Bitcoin closes in on record above $66K, leads cryptocurrencies on fresh bull run

Bitcoin (BTC-USD) embarked on another bull run on Monday, up more than 6% in the last 24 hours to zero in on a new record high, with investors piling into the booming cryptocurrency trade. 

In early Monday trading, the largest cryptocurrency gave back some of those gains, but was still within shouting distance of $66,371.58, close to its historic peak set last month near $67,000.

Bitcoin’s gain of over $4,000 on the day was reflective of a broader bull trend across the cryptocurrency market, which is now valued above $3 trillion amid a broad-based crypto rally, according to CoinGecko data. 

Other major cryptocurrencies like the memecoin, Doge (DOGE-USD) as well as Ripple (XRP-USD), were also up close to 8% on the day. And after setting new highs last week, Ether (ETH-USD) once again outdid itself logging gains in the last day, blowing past its previous record high to climb above $4,700 this morning. 

The fourth largest cryptocurrency by market cap, SOL (SOL1-USD), which also set new records last week, retreated on Monday, shedding over 3%.

“After losing ground to alternative cryptocurrencies such as Solana last week, the incumbents BTC and ETH came roaring back to life late Sunday,” Martha Reyes, head of research at digital asset prime brokerage and exchange BEQUANT, told Yahoo Finance.

The analyst said that other positive signs include the no major signal for heightened funding rates, or open interest. Those are telltale signs in the crypto derivatives markets for an increasing buildup of leverage, which can either suggest price euphoria or a jump in leverage-induced volatility.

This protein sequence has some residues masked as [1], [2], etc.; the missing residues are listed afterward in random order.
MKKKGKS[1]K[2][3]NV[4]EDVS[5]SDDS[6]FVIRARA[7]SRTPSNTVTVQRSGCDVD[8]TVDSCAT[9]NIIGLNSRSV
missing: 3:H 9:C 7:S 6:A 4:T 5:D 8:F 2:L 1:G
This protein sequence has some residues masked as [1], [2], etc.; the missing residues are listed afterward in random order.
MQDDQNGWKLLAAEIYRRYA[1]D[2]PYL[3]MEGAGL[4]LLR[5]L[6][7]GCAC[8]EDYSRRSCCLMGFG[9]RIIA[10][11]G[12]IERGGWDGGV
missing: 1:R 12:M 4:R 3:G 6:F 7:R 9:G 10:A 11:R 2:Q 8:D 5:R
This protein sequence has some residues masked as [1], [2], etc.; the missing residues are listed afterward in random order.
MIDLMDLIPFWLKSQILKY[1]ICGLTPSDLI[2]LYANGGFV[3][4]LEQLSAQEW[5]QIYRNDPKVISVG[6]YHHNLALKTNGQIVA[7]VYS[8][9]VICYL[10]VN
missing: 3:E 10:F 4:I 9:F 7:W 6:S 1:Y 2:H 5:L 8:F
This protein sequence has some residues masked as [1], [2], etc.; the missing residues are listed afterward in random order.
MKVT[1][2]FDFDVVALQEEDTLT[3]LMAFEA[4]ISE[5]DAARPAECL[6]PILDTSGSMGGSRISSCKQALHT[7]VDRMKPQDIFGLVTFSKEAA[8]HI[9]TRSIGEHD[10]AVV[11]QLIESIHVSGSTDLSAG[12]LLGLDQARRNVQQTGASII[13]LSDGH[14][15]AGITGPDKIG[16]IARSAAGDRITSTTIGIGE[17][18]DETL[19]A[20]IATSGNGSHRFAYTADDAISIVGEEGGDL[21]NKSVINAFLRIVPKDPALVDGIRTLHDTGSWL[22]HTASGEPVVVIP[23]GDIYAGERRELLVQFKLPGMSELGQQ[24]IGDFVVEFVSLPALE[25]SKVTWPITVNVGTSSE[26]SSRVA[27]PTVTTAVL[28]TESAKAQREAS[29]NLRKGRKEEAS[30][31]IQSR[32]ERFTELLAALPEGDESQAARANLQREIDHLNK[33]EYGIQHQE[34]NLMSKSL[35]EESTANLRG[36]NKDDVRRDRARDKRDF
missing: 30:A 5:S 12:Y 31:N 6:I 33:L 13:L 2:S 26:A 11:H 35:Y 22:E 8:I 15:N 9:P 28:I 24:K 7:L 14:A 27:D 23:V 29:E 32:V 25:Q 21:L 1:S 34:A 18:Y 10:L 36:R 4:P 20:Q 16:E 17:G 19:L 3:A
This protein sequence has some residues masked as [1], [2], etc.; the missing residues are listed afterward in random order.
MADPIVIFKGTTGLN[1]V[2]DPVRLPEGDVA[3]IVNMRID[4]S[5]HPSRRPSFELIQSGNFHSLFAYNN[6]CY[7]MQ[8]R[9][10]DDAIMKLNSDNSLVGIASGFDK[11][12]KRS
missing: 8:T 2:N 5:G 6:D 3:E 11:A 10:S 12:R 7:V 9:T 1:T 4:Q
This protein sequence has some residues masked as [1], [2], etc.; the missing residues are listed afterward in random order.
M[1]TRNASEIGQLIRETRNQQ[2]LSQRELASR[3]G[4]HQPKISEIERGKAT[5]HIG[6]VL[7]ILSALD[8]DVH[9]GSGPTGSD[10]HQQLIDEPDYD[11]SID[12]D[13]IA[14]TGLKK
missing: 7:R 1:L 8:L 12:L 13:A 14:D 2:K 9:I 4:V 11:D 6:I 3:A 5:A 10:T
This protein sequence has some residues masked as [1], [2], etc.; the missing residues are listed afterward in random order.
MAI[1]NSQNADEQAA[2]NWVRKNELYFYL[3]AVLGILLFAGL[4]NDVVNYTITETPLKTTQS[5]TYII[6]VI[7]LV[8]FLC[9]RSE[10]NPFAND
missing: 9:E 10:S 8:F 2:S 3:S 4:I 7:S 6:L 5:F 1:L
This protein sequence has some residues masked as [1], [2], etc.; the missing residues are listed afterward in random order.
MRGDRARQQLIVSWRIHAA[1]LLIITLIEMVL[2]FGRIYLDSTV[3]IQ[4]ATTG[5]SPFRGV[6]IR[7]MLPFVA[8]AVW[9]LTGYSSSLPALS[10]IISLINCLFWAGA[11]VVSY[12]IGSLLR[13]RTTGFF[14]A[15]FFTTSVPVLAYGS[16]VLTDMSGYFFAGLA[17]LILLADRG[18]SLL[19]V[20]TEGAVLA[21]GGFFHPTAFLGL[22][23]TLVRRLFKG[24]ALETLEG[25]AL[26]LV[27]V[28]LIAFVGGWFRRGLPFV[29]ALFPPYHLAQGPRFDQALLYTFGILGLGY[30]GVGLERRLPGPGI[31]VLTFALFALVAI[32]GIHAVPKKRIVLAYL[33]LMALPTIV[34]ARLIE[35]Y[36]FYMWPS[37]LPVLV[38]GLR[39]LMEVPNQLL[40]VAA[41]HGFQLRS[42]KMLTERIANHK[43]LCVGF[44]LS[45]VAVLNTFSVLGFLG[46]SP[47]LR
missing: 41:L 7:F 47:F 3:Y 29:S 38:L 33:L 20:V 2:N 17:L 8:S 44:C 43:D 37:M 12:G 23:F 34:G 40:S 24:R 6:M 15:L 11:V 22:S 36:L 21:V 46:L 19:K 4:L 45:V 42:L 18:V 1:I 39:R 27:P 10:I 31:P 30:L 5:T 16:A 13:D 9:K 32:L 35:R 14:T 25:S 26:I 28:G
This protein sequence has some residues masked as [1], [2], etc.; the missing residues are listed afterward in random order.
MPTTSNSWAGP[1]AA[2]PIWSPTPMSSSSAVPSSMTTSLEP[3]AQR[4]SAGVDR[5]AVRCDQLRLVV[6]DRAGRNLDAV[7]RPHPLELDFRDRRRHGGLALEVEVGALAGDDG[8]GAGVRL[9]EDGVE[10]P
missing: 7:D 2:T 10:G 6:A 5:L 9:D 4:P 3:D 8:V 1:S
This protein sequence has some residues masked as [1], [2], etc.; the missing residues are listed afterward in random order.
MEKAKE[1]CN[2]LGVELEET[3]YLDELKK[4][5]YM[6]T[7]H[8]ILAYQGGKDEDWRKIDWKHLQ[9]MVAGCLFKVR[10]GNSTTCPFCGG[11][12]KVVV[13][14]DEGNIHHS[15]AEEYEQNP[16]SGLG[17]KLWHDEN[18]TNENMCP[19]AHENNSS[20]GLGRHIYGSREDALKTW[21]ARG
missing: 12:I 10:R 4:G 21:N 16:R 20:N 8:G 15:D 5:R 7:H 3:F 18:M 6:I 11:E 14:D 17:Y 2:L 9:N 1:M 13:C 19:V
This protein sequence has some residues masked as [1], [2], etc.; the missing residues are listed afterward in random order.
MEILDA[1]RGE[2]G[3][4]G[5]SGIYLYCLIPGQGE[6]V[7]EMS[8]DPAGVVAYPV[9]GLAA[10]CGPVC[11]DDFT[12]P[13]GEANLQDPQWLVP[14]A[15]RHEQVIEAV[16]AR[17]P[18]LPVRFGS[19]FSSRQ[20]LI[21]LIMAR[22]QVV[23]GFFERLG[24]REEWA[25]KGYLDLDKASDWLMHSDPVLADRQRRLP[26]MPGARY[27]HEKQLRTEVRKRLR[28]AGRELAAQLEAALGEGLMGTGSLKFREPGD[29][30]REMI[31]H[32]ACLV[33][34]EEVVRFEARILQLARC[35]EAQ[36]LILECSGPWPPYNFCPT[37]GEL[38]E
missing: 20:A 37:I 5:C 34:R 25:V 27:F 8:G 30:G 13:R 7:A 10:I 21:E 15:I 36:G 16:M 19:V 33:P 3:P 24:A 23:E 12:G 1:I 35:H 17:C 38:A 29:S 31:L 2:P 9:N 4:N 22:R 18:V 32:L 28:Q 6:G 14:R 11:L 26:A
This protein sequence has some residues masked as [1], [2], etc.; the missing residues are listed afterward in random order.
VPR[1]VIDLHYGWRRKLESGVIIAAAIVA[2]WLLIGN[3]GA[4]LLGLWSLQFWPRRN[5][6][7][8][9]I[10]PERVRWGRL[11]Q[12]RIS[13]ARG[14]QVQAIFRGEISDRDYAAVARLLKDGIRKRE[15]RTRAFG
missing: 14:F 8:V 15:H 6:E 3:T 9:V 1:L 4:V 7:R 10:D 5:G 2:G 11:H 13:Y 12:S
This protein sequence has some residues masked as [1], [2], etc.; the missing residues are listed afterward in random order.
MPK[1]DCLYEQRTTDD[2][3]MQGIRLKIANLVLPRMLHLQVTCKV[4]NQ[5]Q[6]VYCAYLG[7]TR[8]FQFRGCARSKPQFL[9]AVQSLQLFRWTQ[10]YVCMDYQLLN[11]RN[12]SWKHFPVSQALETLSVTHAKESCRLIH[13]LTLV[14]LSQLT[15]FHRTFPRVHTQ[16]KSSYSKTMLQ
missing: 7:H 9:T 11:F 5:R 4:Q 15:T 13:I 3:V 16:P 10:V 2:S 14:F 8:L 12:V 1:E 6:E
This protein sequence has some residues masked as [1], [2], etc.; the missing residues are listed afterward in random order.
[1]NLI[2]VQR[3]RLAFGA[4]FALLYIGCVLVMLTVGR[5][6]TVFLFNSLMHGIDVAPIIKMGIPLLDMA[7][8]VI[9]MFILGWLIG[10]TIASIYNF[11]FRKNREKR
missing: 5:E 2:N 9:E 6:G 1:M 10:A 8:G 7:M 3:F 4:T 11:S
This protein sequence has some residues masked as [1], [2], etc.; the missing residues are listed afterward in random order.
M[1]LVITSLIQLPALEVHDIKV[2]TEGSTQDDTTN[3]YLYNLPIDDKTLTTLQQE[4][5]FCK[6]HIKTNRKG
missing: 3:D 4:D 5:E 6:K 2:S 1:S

Reyes also pointed to further crypto adoption by large institutions such as Australia’s Commonwealth Bank (CBA.AX), saying last Friday it planned to be one of the first major banks within the country to develop a platform letting its retail customers trade cryptocurrencies.

The announcement is only the latest sign of a global trend for investors of all sizes showing higher interest in portfolio exposure to digital currencies.

In the bond market, real (inflation-adjusted) yields slid in early U.S. dealings. Analysts say the slump reflects overall inflation concerns — a boon to BTC’s story as a scarce digital asset that serves as a hedge against inflation, which has been spiking broadly in the face of easy Federal Reserve monetary policy and strong global demand. 

Along those lines, the passage of the Biden administration’s infrastructure bill is expected to be a tailwind for already surging prices. Meanwhile, new consumer price data coming Wednesday is expected to show worsening signs of inflation in the U.S. economy. 

David Hollerith covers cryptocurrency for Yahoo Finance. Follow him @dshollers.

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